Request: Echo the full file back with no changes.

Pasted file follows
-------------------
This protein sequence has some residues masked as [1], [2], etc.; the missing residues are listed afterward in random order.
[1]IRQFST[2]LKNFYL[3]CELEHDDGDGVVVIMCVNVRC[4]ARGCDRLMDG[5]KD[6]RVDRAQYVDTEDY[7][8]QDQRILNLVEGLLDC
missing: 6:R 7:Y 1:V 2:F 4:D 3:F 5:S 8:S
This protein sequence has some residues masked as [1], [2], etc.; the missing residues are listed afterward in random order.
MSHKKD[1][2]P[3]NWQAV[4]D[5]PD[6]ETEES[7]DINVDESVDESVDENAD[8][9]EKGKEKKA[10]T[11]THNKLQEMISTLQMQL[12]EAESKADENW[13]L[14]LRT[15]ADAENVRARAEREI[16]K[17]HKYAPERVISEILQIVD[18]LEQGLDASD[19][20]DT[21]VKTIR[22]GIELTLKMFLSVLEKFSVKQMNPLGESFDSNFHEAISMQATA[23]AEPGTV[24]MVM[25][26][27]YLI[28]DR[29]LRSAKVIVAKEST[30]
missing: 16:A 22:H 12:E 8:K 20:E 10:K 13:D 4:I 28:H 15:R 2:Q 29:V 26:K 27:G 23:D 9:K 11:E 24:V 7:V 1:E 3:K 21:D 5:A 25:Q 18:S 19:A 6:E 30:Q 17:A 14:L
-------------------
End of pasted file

This protein sequence has some residues masked as [1], [2], etc.; the missing residues are listed afterward in random order.
[1]IRQFST[2]LKNFYL[3]CELEHDDGDGVVVIMCVNVRC[4]ARGCDRLMDG[5]KD[6]RVDRAQYVDTEDY[7][8]QDQRILNLVEGLLDC
missing: 6:R 7:Y 1:V 2:F 4:D 3:F 5:S 8:S
This protein sequence has some residues masked as [1], [2], etc.; the missing residues are listed afterward in random order.
MSHKKD[1][2]P[3]NWQAV[4]D[5]PD[6]ETEES[7]DINVDESVDESVDENAD[8][9]EKGKEKKA[10]T[11]THNKLQEMISTLQMQL[12]EAESKADENW[13]L[14]LRT[15]ADAENVRARAEREI[16]K[17]HKYAPERVISEILQIVD[18]LEQGLDASD[19][20]DT[21]VKTIR[22]GIELTLKMFLSVLEKFSVKQMNPLGESFDSNFHEAISMQATA[23]AEPGTV[24]MVM[25][26][27]YLI[28]DR[29]LRSAKVIVAKEST[30]
missing: 16:A 22:H 12:E 8:K 20:E 10:K 13:D 4:I 28:H 15:R 2:Q 29:V 26:K 27:G 23:D 9:K 11:E 24:V 7:V 1:E 3:K 21:D 5:A 25:Q 18:S 19:A 6:E 30:Q 17:A 14:L